Friday, November 13, 2015
Web Of The City!
Web of the City by Harlan Ellison is a surprisingly compelling read. I picked up this tome published by Hard Case Crime out of curiosity about what Ellison's style was like on his very first outing. I found a book brimming with energy and very stylistically fresh. Generally I appreciated Ellison's work, but sometimes he can leave me behind as the story meanders away from me. Not in this one.
First published in 1958 as Rumble, this is a short novel that looks unblinkingly at the juvenile delinquency problem which plagued U.S. cities in that decade. We meet Rusty Santoro, a former gang member who is trying to break away from his past ways. Ellison wrote this novel he says while stationed at Fort Benning Georgia as a member of the U.S. Army. Ellison had previously gone stayed with street gangs to gather details for the story before his turn in the military.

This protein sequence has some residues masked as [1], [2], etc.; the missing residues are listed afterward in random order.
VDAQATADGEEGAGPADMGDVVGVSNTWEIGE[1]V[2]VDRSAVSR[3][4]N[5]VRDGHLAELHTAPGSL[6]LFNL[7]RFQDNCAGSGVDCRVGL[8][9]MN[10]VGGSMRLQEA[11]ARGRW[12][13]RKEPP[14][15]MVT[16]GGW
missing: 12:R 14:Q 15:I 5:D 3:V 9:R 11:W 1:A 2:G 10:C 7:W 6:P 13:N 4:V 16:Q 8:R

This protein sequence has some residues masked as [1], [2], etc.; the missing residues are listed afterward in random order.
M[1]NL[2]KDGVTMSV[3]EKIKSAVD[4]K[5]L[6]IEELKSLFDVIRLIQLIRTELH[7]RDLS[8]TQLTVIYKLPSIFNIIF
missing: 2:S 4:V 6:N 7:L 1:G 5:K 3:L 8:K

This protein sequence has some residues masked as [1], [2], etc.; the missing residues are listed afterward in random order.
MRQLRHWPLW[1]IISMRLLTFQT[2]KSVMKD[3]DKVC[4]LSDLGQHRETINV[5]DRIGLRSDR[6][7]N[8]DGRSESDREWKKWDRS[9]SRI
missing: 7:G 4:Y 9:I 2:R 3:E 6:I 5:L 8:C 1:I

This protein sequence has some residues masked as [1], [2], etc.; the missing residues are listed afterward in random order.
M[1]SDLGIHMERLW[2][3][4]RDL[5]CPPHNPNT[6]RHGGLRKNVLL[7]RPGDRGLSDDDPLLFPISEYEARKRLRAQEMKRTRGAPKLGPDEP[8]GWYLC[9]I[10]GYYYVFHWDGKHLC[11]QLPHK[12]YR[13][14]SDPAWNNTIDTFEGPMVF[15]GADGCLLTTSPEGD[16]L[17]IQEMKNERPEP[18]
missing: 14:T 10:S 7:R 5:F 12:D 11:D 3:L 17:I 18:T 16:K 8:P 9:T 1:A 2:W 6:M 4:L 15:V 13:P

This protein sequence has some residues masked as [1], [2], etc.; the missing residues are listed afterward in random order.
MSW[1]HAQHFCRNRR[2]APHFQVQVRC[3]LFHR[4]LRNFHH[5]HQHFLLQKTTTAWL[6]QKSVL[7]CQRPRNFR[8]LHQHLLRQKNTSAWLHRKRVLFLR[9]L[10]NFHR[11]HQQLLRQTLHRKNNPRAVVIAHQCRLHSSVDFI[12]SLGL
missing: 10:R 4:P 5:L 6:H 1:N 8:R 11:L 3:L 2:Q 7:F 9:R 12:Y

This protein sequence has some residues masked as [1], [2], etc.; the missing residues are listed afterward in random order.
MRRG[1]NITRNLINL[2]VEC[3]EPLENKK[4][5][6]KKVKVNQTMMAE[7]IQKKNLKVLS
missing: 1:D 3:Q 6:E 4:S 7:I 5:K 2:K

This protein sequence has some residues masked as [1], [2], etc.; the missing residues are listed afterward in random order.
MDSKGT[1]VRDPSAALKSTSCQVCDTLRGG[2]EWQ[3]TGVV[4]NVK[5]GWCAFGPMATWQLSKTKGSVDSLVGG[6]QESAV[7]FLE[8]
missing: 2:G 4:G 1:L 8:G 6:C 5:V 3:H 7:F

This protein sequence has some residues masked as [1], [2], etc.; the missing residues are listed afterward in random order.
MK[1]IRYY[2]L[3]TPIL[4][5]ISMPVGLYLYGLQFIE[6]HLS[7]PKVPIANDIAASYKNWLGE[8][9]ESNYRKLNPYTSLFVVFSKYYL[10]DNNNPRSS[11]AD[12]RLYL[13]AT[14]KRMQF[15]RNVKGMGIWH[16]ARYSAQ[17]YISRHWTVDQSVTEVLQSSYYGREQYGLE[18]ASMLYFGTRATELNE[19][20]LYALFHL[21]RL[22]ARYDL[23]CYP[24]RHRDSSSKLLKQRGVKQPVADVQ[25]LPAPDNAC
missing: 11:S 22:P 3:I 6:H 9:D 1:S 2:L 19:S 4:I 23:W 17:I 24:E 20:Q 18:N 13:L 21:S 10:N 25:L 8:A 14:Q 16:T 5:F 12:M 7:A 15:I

Rusty though finds that leaving behind his old gang The Cougars, who don't seem yet to understand his desires for a world and a life outside the inner-city streets the gang all live on. Rusty is forced to fight or more bravely at times choose not to fight to try and navigate through this dangerous world. There are adults in this story, and some seem to want the best for Rusty and his companions, but others are just using the gangs for profit. Rusty has to choose ultimately when tragedy strikes, but it's a choice rife with consequences.
I found as I read Web of the City that the violent world described by Ellison sounded not unlike the barbaric societies so eloquently imagined and described by Robert E. Howard. Rusty is no Conan by any means, but he is a lonely traveler ripe with his own conscience but willing ultimately to do what must be done.
Web of the City is a light read and I recommend it if only for the flavor of Ellison's language. The volume I read came with some short stories in the back, but to be honest I never got around to reading those. Maybe someday.